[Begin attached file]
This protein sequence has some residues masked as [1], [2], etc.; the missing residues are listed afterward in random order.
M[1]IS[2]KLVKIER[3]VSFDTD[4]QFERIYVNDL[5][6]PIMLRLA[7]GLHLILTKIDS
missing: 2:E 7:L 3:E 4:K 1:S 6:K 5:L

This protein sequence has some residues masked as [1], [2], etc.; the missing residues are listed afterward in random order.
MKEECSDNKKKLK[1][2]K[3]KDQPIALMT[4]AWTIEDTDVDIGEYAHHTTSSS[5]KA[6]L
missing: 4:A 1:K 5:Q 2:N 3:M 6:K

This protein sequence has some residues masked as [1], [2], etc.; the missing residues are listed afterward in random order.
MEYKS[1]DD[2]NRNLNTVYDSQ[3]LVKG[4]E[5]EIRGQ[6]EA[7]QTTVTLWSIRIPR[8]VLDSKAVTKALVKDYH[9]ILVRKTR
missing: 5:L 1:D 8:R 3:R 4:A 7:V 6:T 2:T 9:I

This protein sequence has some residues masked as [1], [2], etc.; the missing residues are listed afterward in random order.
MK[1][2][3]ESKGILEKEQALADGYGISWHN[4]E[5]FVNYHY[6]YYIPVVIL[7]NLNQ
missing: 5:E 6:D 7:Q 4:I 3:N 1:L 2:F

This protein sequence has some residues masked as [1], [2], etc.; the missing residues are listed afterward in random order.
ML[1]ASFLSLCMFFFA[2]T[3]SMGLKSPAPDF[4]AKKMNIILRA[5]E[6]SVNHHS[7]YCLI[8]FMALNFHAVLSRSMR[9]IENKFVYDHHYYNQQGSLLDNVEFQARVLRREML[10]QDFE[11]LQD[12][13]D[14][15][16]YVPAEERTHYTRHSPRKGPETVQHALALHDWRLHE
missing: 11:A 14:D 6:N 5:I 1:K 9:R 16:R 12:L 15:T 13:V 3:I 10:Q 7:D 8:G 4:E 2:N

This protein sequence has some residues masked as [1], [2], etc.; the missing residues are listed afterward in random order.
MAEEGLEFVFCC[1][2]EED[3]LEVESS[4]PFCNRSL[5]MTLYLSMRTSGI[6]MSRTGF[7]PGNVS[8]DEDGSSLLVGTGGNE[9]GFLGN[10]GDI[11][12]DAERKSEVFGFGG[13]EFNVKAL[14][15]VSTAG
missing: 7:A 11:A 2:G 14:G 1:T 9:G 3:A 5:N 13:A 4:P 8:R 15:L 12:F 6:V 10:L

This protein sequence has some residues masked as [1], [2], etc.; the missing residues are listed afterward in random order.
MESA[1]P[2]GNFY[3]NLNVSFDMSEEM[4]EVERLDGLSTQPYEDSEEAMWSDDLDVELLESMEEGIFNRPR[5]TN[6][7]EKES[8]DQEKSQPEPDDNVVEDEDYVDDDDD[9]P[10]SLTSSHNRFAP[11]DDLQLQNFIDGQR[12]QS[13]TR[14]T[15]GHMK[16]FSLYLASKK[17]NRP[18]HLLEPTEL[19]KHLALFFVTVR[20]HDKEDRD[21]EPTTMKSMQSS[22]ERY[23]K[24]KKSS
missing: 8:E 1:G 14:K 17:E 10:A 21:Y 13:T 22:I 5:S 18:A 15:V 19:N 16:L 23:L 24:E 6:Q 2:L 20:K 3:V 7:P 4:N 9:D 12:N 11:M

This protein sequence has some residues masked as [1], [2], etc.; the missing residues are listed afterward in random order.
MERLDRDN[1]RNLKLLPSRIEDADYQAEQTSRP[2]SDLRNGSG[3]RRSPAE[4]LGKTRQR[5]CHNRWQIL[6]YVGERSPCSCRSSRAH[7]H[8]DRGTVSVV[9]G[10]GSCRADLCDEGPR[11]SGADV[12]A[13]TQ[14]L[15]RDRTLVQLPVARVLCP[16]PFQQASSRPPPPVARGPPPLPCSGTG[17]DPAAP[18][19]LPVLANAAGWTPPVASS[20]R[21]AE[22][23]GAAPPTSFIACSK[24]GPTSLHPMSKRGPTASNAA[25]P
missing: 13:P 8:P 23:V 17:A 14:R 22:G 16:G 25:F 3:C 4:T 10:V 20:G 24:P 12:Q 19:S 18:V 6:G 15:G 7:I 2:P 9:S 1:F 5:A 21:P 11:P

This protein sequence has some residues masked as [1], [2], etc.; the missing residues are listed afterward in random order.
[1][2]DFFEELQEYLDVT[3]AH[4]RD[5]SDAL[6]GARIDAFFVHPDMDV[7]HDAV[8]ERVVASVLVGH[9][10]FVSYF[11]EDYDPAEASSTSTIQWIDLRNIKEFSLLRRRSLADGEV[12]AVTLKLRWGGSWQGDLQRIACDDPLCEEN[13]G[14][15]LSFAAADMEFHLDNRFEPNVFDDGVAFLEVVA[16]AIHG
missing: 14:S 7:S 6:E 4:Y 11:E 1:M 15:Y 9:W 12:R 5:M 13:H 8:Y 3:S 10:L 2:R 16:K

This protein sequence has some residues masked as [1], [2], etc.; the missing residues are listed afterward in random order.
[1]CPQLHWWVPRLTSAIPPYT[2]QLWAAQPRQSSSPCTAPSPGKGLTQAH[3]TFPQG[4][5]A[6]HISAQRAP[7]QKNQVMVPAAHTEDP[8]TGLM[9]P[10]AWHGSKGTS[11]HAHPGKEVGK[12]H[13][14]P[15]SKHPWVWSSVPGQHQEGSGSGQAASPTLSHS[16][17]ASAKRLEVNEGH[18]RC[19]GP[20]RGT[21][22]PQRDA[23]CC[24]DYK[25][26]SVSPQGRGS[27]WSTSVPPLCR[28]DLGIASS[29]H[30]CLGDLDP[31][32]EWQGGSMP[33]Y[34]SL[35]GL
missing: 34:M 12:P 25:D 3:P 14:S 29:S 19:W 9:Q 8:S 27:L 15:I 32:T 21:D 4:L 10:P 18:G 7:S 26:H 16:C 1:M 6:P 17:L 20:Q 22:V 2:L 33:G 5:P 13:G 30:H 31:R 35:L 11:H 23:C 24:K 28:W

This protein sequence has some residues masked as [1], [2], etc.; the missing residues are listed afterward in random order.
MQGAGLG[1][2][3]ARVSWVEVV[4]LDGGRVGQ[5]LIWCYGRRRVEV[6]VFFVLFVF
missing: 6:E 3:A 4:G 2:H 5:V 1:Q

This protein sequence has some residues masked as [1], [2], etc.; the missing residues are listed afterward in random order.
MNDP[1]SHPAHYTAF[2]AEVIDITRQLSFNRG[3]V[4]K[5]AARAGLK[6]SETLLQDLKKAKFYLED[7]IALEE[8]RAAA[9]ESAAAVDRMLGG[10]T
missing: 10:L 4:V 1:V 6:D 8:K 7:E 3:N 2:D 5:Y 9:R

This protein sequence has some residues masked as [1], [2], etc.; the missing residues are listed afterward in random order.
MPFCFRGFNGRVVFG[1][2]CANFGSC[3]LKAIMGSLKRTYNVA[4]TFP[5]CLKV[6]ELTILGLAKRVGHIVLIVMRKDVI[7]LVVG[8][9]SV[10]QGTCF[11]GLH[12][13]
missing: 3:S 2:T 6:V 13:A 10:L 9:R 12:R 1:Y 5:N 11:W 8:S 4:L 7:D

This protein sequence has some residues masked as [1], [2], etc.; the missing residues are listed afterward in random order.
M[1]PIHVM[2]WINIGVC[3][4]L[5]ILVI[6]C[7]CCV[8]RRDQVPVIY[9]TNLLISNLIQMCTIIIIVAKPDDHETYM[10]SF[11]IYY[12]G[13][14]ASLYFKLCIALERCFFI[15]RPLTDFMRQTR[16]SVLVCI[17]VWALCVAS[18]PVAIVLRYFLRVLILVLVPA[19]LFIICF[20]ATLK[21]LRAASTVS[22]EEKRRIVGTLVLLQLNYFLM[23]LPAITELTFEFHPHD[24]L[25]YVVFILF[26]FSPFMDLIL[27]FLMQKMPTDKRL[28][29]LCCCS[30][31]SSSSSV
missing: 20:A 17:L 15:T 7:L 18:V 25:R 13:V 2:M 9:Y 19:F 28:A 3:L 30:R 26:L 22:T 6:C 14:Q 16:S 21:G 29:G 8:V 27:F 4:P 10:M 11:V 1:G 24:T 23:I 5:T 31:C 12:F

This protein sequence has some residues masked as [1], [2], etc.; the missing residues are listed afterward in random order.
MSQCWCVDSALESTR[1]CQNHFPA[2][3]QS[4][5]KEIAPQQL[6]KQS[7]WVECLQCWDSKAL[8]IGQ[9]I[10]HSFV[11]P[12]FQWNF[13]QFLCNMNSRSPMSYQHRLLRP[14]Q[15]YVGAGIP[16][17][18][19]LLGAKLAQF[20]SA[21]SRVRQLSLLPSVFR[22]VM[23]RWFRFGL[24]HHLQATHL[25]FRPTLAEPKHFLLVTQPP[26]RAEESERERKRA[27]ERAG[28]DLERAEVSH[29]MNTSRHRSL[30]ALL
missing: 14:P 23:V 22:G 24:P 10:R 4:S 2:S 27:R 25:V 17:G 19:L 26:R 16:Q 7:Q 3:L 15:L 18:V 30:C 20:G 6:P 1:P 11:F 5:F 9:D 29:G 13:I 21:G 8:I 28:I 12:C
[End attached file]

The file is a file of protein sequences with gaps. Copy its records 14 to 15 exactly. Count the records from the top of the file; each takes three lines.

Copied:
This protein sequence has some residues masked as [1], [2], etc.; the missing residues are listed afterward in random order.
M[1]PIHVM[2]WINIGVC[3][4]L[5]ILVI[6]C[7]CCV[8]RRDQVPVIY[9]TNLLISNLIQMCTIIIIVAKPDDHETYM[10]SF[11]IYY[12]G[13][14]ASLYFKLCIALERCFFI[15]RPLTDFMRQTR[16]SVLVCI[17]VWALCVAS[18]PVAIVLRYFLRVLILVLVPA[19]LFIICF[20]ATLK[21]LRAASTVS[22]EEKRRIVGTLVLLQLNYFLM[23]LPAITELTFEFHPHD[24]L[25]YVVFILF[26]FSPFMDLIL[27]FLMQKMPTDKRL[28][29]LCCCS[30][31]SSSSSV
missing: 20:A 17:L 15:T 7:L 18:V 25:R 13:V 2:M 9:Y 19:F 28:A 3:L 30:R 26:L 22:T 6:C 14:Q 16:S 21:G 29:G 8:V 27:F 4:P 10:M 11:V 1:G 24:T 23:I 5:T 31:C 12:F

This protein sequence has some residues masked as [1], [2], etc.; the missing residues are listed afterward in random order.
MSQCWCVDSALESTR[1]CQNHFPA[2][3]QS[4][5]KEIAPQQL[6]KQS[7]WVECLQCWDSKAL[8]IGQ[9]I[10]HSFV[11]P[12]FQWNF[13]QFLCNMNSRSPMSYQHRLLRP[14]Q[15]YVGAGIP[16][17][18][19]LLGAKLAQF[20]SA[21]SRVRQLSLLPSVFR[22]VM[23]RWFRFGL[24]HHLQATHL[25]FRPTLAEPKHFLLVTQPP[26]RAEESERERKRA[27]ERAG[28]DLERAEVSH[29]MNTSRHRSL[30]ALL
missing: 14:P 23:V 22:G 24:P 10:R 4:S 2:S 27:R 25:V 17:G 19:L 26:R 16:Q 7:Q 3:L 15:L 18:V 30:C 20:G 6:P 1:P 11:F 5:F 9:D 29:G 13:I 21:G 8:I 28:I 12:C